Training the Brains of Warriors

Neuroscientist Amishi Jha explores how the military is using mindfulness to tap into calm and focussed attention under extreme stress.

The bell rings, and the 21 cadets in Major Matt Jarman’s leadership class at Virginia Military Institute stand at attention as their highest-ranking classmate salutes the professor. Though the weather outside is mild, the cadets are dressed in their winter uniforms. Black neckties are tied in Windsor knots and tucked between the second and third buttons of their black long-sleeved shirts. Woolen garrison hats sit on the classroom tables next to open laptops.

“Today we’re going to do a little introduction to meditation,” says Jarman, an assistant professor of psychology. This is not what future military officers usually hear, so he cautiously probes their receptiveness. “When you hear mindfulness meditation, what do you think?”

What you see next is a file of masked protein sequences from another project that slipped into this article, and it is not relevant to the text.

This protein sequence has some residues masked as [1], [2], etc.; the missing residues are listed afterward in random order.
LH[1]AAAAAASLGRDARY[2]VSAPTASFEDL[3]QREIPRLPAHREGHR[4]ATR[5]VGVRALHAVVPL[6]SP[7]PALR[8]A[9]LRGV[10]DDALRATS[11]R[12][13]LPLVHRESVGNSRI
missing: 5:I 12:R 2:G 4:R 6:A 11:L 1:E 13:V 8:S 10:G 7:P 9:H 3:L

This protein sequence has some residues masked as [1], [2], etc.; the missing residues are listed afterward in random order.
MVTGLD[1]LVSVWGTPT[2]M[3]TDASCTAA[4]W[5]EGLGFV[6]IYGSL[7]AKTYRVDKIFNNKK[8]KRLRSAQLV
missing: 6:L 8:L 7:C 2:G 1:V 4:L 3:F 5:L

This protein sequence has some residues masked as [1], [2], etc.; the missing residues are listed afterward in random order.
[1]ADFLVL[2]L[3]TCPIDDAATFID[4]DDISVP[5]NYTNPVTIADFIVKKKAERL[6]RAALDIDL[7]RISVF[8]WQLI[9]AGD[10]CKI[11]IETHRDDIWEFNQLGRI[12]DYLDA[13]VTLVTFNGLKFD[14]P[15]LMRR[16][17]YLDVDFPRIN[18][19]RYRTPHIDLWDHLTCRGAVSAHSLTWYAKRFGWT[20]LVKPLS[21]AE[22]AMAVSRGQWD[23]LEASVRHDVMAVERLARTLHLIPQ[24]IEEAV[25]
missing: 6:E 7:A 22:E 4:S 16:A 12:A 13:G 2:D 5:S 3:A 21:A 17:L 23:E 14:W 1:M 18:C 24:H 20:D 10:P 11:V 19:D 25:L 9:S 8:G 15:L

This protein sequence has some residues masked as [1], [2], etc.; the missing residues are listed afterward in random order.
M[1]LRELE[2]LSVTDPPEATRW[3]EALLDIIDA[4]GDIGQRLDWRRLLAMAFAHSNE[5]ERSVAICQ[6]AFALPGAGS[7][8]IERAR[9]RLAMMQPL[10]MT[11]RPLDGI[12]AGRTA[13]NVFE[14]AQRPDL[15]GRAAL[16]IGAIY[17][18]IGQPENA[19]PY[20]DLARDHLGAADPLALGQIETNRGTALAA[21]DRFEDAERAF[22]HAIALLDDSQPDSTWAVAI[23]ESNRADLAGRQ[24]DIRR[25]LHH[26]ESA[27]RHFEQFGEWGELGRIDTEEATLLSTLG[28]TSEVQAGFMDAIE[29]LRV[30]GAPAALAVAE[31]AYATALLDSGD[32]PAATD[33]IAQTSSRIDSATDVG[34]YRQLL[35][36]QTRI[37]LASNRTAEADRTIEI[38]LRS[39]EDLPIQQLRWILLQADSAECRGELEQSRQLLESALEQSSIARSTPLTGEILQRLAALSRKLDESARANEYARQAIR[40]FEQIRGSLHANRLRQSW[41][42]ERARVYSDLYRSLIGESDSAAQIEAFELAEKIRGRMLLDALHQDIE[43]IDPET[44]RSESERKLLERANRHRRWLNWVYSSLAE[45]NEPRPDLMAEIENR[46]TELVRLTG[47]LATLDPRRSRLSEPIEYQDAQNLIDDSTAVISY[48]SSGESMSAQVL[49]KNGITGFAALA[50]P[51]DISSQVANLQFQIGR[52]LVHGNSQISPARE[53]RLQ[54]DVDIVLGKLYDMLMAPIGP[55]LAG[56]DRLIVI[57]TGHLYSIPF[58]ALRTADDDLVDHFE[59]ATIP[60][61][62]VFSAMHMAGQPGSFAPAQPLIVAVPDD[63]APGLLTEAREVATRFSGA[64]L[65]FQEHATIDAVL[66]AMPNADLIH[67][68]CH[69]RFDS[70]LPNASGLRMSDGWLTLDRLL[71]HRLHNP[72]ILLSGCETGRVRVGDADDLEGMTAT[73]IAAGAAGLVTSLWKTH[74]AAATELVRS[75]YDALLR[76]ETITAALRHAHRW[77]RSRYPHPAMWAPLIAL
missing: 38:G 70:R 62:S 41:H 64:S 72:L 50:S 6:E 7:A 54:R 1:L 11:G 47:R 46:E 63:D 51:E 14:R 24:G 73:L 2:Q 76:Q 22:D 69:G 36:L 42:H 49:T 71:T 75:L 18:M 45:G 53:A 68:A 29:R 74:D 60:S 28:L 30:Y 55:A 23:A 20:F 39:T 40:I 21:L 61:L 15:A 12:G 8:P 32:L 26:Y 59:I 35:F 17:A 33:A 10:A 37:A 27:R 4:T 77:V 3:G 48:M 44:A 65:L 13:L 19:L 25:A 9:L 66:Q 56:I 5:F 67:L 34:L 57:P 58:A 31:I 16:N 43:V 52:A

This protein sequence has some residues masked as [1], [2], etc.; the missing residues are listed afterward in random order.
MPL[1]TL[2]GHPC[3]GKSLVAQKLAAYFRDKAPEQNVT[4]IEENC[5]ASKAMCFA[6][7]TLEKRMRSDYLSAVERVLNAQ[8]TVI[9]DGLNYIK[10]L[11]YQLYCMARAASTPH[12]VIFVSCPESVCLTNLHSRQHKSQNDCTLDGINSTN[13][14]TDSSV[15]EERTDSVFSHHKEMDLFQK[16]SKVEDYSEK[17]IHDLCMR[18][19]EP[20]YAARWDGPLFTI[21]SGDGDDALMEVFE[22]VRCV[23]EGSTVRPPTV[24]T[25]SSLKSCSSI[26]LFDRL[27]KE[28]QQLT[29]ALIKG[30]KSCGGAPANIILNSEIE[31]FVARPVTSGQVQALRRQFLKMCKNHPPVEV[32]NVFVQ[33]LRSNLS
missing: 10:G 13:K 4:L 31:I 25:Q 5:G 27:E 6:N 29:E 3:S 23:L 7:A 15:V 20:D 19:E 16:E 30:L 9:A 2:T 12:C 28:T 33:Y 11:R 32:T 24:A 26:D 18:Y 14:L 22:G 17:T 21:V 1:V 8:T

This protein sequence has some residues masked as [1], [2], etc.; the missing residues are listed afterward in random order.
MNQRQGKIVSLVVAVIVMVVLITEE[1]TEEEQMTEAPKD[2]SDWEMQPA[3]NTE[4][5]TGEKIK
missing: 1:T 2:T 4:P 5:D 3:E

The cadets call out free-association words: purposeful, tranquility, recalibrating. One attempts a longer definition. “It’s almost like slow motion,” he says. “You know the next move you’ve got to make. You have to do it quickly. But in your mind, you slow everything around you, so that you can make that decision as efficiently as possible.”

“How often are you guys distracted or daydreaming?” Jarman asks. “How often are you stressed?” All the time, the class responds in various forms. Days are regimented at VMI, a…

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About the author

Barry Yeoman

Barry Yeoman is an award-winning magazine journalist who specializes in narratives about complex social issues. He has written for Parade, The Saturday Evening Post, The New New South, Sunset, and The Nation, among many others.

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